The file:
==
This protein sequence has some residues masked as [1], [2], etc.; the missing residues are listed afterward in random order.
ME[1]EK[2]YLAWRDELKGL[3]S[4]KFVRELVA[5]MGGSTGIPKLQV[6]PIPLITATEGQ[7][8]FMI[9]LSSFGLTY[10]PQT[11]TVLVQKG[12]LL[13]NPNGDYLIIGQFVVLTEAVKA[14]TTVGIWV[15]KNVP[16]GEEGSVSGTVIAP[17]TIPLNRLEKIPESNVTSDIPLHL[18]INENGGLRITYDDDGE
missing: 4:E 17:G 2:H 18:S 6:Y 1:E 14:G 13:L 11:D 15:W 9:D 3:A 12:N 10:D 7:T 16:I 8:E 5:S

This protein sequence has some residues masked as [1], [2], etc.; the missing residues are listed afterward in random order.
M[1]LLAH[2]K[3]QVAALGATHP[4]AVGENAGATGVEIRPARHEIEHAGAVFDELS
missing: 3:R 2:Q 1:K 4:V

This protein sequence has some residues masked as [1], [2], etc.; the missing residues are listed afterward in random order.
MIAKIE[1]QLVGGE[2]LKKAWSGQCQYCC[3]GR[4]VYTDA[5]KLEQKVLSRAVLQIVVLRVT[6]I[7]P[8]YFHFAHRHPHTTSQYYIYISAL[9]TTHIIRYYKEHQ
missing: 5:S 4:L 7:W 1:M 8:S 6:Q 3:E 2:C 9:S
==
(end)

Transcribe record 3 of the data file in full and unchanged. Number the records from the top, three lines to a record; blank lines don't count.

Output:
This protein sequence has some residues masked as [1], [2], etc.; the missing residues are listed afterward in random order.
MIAKIE[1]QLVGGE[2]LKKAWSGQCQYCC[3]GR[4]VYTDA[5]KLEQKVLSRAVLQIVVLRVT[6]I[7]P[8]YFHFAHRHPHTTSQYYIYISAL[9]TTHIIRYYKEHQ
missing: 5:S 4:L 7:W 1:M 8:S 6:Q 3:E 2:C 9:S